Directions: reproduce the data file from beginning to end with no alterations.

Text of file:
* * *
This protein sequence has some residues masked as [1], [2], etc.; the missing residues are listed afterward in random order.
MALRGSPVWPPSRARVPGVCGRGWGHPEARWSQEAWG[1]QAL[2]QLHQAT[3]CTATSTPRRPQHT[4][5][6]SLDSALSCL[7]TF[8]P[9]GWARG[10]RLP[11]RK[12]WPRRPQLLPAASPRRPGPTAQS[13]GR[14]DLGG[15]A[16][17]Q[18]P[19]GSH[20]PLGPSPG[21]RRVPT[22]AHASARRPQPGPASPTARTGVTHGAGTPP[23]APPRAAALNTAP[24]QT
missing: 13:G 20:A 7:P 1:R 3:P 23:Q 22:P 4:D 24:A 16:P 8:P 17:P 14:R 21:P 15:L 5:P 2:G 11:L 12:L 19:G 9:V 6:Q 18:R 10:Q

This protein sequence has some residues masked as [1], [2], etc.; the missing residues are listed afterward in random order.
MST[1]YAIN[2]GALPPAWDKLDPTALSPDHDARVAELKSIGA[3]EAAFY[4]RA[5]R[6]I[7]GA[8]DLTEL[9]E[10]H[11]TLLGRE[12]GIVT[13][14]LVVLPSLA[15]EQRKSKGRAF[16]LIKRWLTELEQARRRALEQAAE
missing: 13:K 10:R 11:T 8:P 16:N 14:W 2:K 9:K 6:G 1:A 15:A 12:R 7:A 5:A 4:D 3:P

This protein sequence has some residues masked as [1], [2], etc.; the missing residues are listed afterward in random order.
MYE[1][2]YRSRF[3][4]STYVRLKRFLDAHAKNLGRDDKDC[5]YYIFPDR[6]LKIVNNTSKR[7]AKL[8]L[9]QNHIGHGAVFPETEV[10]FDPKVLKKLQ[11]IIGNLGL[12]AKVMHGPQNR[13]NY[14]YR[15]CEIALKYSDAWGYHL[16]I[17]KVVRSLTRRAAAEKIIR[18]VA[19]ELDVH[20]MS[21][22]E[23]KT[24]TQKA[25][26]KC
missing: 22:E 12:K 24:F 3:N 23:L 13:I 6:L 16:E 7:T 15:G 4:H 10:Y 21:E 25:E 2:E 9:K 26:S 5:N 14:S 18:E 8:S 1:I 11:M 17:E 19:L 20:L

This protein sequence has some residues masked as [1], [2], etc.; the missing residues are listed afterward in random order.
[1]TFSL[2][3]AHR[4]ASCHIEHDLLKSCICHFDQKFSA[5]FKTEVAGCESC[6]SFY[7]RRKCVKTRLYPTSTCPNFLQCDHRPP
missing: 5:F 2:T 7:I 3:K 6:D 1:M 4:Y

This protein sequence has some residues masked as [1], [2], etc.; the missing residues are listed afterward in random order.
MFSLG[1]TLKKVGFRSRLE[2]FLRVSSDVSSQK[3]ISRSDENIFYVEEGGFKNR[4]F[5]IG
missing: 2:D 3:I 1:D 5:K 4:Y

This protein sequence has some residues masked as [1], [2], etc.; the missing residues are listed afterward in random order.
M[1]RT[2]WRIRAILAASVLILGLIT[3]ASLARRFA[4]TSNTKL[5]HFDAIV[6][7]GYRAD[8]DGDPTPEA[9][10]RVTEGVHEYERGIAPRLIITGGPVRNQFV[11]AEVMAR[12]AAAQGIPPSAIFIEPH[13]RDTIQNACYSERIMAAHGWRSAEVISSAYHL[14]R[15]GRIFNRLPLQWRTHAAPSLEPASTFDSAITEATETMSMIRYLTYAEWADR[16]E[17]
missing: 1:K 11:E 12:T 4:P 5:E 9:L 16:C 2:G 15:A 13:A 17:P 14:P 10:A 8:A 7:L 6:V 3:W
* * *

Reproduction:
This protein sequence has some residues masked as [1], [2], etc.; the missing residues are listed afterward in random order.
MALRGSPVWPPSRARVPGVCGRGWGHPEARWSQEAWG[1]QAL[2]QLHQAT[3]CTATSTPRRPQHT[4][5][6]SLDSALSCL[7]TF[8]P[9]GWARG[10]RLP[11]RK[12]WPRRPQLLPAASPRRPGPTAQS[13]GR[14]DLGG[15]A[16][17]Q[18]P[19]GSH[20]PLGPSPG[21]RRVPT[22]AHASARRPQPGPASPTARTGVTHGAGTPP[23]APPRAAALNTAP[24]QT
missing: 13:G 20:A 7:P 1:R 3:P 23:Q 22:P 4:D 24:A 16:P 8:P 17:P 14:R 21:P 15:L 5:P 2:G 11:L 12:L 19:G 9:V 6:Q 18:R 10:Q

This protein sequence has some residues masked as [1], [2], etc.; the missing residues are listed afterward in random order.
MST[1]YAIN[2]GALPPAWDKLDPTALSPDHDARVAELKSIGA[3]EAAFY[4]RA[5]R[6]I[7]GA[8]DLTEL[9]E[10]H[11]TLLGRE[12]GIVT[13][14]LVVLPSLA[15]EQRKSKGRAF[16]LIKRWLTELEQARRRALEQAAE
missing: 13:K 10:R 11:T 8:P 16:N 14:W 2:K 9:K 6:G 1:A 15:A 12:R 7:A 5:A 4:D 3:P

This protein sequence has some residues masked as [1], [2], etc.; the missing residues are listed afterward in random order.
MYE[1][2]YRSRF[3][4]STYVRLKRFLDAHAKNLGRDDKDC[5]YYIFPDR[6]LKIVNNTSKR[7]AKL[8]L[9]QNHIGHGAVFPETEV[10]FDPKVLKKLQ[11]IIGNLGL[12]AKVMHGPQNR[13]NY[14]YR[15]CEIALKYSDAWGYHL[16]I[17]KVVRSLTRRAAAEKIIR[18]VA[19]ELDVH[20]MS[21][22]E[23]KT[24]TQKA[25][26]KC
missing: 22:E 12:K 24:F 3:N 23:L 13:I 6:L 16:E 7:T 15:G 4:H 10:Y 21:E 25:E 2:E 9:K 26:S 5:N 14:S 18:E 8:S 1:I 11:M 17:E 19:L 20:L

This protein sequence has some residues masked as [1], [2], etc.; the missing residues are listed afterward in random order.
[1]TFSL[2][3]AHR[4]ASCHIEHDLLKSCICHFDQKFSA[5]FKTEVAGCESC[6]SFY[7]RRKCVKTRLYPTSTCPNFLQCDHRPP
missing: 5:F 2:T 7:I 3:K 6:D 1:M 4:Y

This protein sequence has some residues masked as [1], [2], etc.; the missing residues are listed afterward in random order.
MFSLG[1]TLKKVGFRSRLE[2]FLRVSSDVSSQK[3]ISRSDENIFYVEEGGFKNR[4]F[5]IG
missing: 2:D 3:I 1:D 5:K 4:Y

This protein sequence has some residues masked as [1], [2], etc.; the missing residues are listed afterward in random order.
M[1]RT[2]WRIRAILAASVLILGLIT[3]ASLARRFA[4]TSNTKL[5]HFDAIV[6][7]GYRAD[8]DGDPTPEA[9][10]RVTEGVHEYERGIAPRLIITGGPVRNQFV[11]AEVMAR[12]AAAQGIPPSAIFIEPH[13]RDTIQNACYSERIMAAHGWRSAEVISSAYHL[14]R[15]GRIFNRLPLQWRTHAAPSLEPASTFDSAITEATETMSMIRYLTYAEWADR[16]E[17]
missing: 1:K 11:E 12:T 4:P 5:E 9:L 16:C 2:G 15:A 13:A 17:P 14:P 10:A 8:A 7:L 6:V 3:W